Portlandia just keeps getting better.

The third season of IFC's Portlandia is just unbelievably, astonishingly good. It's one of my favorite shows on television (well, iPad) right now. Above, the "nerd" PSA I've always been hoping someone would make.

I also loved the recent segment featuring George Wendt as a Portland Tribune journalist who is newly demoted to “linkalist,” in a scenario many working newsmen and women will unfortunately find familiar.

Carrie and Fred, we know you love Boing Boing; now you know Boing Boing loves you back.

If you haven't dug in yet, dig in. Below, another couple of recent clips. Anyone who's ever been to a raw vegan restaurant knows the necessity of a Fart Patio. And, below that, "The Battle of the Gentle Bands," featuring Dinosaur Jr. frontman J. Mascis. Actually, "Gentle Bands" may really just be an Ambicon promo.

[Update: Some Boing Boing readers outside of the US report that the videos are region-blocked. There are workarounds! Google 'em.]

Discuss

52 Responses to “Portlandia just keeps getting better.”

  1. citizen says:

    “The uploader has not made this video available in your country.”

  2. Stefan Jones says:

    The standard Comcast cable lineup in Portland doesn’t have IFC. I’m currently savoring Season 2 via Netflix.

  3. bcsizemo says:

    As a nerd I approve of this message.

  4. chgoliz says:

    Personally, not happy with either stereotype of a self-described nerd.  Most of us aren’t either extreme.  It would be a lot easier if we were.

  5. studio 428 says:

    The one where the guy has the recording studio in his house is my favorite Portlandia sketch.  There’s a lot of great musician in-jokes in that one.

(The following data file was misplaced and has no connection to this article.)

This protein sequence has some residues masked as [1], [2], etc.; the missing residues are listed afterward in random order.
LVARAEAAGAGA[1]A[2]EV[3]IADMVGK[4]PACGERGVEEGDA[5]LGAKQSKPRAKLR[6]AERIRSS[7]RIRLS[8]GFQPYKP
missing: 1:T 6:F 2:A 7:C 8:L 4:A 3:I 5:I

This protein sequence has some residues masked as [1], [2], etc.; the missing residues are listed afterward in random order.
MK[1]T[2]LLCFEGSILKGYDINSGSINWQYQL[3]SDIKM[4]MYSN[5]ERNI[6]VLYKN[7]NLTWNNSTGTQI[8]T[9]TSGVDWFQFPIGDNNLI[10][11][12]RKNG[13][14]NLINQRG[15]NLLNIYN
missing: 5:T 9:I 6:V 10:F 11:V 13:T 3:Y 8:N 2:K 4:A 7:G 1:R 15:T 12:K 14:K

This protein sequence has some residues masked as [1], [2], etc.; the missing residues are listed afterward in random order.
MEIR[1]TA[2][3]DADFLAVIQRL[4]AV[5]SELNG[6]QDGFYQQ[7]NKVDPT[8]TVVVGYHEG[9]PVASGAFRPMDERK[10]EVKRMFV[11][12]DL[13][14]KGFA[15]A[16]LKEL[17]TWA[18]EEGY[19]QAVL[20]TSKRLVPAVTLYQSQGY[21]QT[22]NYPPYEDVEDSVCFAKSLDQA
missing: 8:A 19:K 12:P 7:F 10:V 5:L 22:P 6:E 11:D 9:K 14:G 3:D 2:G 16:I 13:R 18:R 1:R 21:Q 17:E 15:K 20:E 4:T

6. Steve says:

    I find it funny that they do this PSA, and the dude ‘Fred’ wears those hipster nerdy glasses.  I mean do they even have lenses in them?

  7. allenmcbride says:

    Great acting by the lead in the PSA skit. But even knowing it’s a joke, it hits too close to home for my comfort. There are actual sexy, socially adept women in this world who are genuinely into comic books, sci-fi, programming, the works. In numbers that are surprising but shouldn’t be. People really do assume they’re not who they say they are, and it’s really not okay.

    • Steve Olsen says:

      Right, but in the proposed scenario it’s obviously not that. I don’t think this is tied to the Internets ongoing conversation about “geek girls.” They don’t, I’m guessing, have a dog in that fight. It’s just a self contained skit. not a sweeping social commentary. Just my guess. I tend to think Portlandia is “sweet” in the classic sense, so to me their skits don’t have bite behind them… just like puppy nibbles, plus they seem to be pretty inclusive and never outright mean.

      I think I replied to the wrong post, my bad.

      • I think it proposes a false dichotomy. “Either you’re an ugly awkward sad male nerd, or you’re a hot fake stupid female ‘nerd’.” In reality there are many shades of gray.

        • Steve Olsen says:

          I won’t argue that it doesn’t, but this doesn’t represent reality. If the sketch was a narrative one, where this guy was talking to that girl would you argue that the character had to be representative of all “nerds”? Where is the line set for this kind of thing? If this were journalism or even a larger piece of work, TV show about this guy/girl then maybe there is an issue? It’s a one off with very specific circumstances. I see the problem but I’m not sure this is material that is meant to throw down in the ongoing argument.